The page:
Does it make you nervous to drive through a highway construction zone?
Many people become anxious when driving through these areas. A number of construction vehicles are parked on shoulders, construction vehicles are entering of leaving lanes of traffic, lanes are narrow, and unexpected detours or lane changes are required. Some people become frustrated by the need to slow down; sometimes their driving in highway construction zones becomes very dangerous. There are, however, things you can do to be safer in these areas. The approach of spring, and the beginning of the highway construction season, is a good time to remember the actions that will increase safety for drivers.
By the Numbers
During the period of 2009 and 2014, the Federal Highway Administration reported 4,400 fatalities and more than 200,000 injuries in highway construction zones. Further, drivers were the most frequent fatalities.
The Virginia Department of Transportation (VDOT) has reported data for 2014 and 2015. In 2014, there were 4071 crashes, 1859 injuries, and 15 work zone fatalities. One pedestrian was killed and 29 were injured. In 2015, there were 2600 crashes, 1401 injuries, and 7 fatalities. Two pedestrians were killed and 34 were injured. While there was a significant decrease in the number of work zone crashes, injuries and fatalities, there was an increase in the number of pedestrians injured or killed.
VDOT also identified the kind of crashes that occurred during these two years:
- 1381 crashes (53%) were rear end crashes.
- 439 crashes (17%) were angle collisions.
- 268 crashes (10%) were sideswipe collisions with vehicles going in the same direction.
Work or Construction Zone crashes can escalate very quickly, involving additional vehicles or workers or pedestrians in the zone. This account, from VDOT, demonstrated the escalation of a crash: “In November of 2015 an eastbound motorist on the Interstate in Newport News was traveling in the right lane (Vehicle #3) when the vehicle struck the Work Operations Vehicle (Vehicle #2) in the rear, pushing Vehicle #2 into the left lane. The driver of vehicle #1 then struck a vehicle on the left rear side, and then ran off the road to the left, striking a tree and killing the driver of vehicle #1. Vehicle #3 then ran off the road to the right and struck vehicle #4 (A Work Operation Vehicle) which was parked on the right side before vehicle #3 ran into the ditch. “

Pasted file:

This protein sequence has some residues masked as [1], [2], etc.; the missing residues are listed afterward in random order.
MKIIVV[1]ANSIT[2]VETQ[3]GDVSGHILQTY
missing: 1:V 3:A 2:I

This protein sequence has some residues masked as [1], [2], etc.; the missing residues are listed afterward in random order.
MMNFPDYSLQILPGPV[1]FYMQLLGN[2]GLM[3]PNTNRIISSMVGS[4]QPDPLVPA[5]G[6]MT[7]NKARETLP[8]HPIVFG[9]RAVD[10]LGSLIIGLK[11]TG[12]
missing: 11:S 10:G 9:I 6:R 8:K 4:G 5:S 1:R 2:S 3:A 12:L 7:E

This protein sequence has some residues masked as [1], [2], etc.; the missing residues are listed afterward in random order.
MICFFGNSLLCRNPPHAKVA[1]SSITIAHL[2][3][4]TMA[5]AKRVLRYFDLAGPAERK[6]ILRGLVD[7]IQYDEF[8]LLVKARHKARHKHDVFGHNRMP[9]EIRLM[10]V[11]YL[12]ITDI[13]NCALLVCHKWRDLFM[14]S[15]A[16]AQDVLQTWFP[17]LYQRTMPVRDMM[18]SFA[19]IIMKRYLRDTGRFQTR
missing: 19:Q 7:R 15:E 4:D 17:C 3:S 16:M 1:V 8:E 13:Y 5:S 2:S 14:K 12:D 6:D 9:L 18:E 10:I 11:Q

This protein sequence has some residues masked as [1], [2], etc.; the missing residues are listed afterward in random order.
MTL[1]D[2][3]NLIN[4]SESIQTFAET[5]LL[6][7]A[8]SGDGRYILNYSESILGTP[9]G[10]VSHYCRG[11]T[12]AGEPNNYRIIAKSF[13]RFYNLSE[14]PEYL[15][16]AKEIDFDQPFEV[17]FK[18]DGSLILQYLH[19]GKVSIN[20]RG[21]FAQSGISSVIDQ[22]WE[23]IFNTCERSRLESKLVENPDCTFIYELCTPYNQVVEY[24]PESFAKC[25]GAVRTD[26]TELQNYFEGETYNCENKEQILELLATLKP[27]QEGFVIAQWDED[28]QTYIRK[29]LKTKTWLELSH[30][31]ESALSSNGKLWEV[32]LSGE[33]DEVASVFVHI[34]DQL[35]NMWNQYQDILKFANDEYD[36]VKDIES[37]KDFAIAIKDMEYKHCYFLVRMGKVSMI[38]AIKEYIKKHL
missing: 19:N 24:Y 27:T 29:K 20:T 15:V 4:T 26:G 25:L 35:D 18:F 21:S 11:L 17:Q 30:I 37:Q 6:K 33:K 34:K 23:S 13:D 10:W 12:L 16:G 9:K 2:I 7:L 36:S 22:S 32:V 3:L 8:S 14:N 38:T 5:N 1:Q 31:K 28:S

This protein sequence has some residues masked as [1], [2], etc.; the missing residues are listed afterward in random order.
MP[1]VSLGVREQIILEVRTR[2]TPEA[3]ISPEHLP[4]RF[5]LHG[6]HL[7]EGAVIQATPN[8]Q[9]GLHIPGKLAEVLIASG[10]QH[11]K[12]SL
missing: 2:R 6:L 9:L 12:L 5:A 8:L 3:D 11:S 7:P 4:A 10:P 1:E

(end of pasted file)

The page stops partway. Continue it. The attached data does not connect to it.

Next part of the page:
According to the Federal Highway Administration, work or construction zone fatal crashes involve working-age adults. These crashes are more common during the summer and fall months. The majority of fatal crashes occurred on roads with speed limits above 50 mph.
What You Can Do to Be Safer in Highway Construction Zones
Remind yourself of the stopping distance at various driving speeds. For example, the stopping distance for your vehicle at 50 mph is
- Dry road: 300 feet
- Wet road: 400 feet
- Icy pavement: 1250 feet
- A loaded 80,000 pound tractor-trailer needs an additional 50% of stopping distance.
- The difference between driving 1 mile at 45 mph and driving 1 mile at 65 mph is only 25 seconds.
The Federal Highway Administration recommends these steps for driver safety:
- Don’t Tailgate.
- Obey the posted work zone speed limit.
- Keep your headlights on to make your vehicle easy to see.
- Pay attention to the road.
- Eliminate distractions and remain alert to unexpected events.
- Merge into the correct land gracefully – don’t race to the last foot of highway before merging.
- Make safe lane changes, and change lanes only when instructed to do so.
- Be alert for and obey flaggers.
- Watch for the unexpected.
- Keep your cool: it is better to arrive late than not to arrive at all.
If you or a loved one is injured in a Highway Construction Zone, and the crash was not your fault, call the experienced attorneys of Altizer Law, P.C..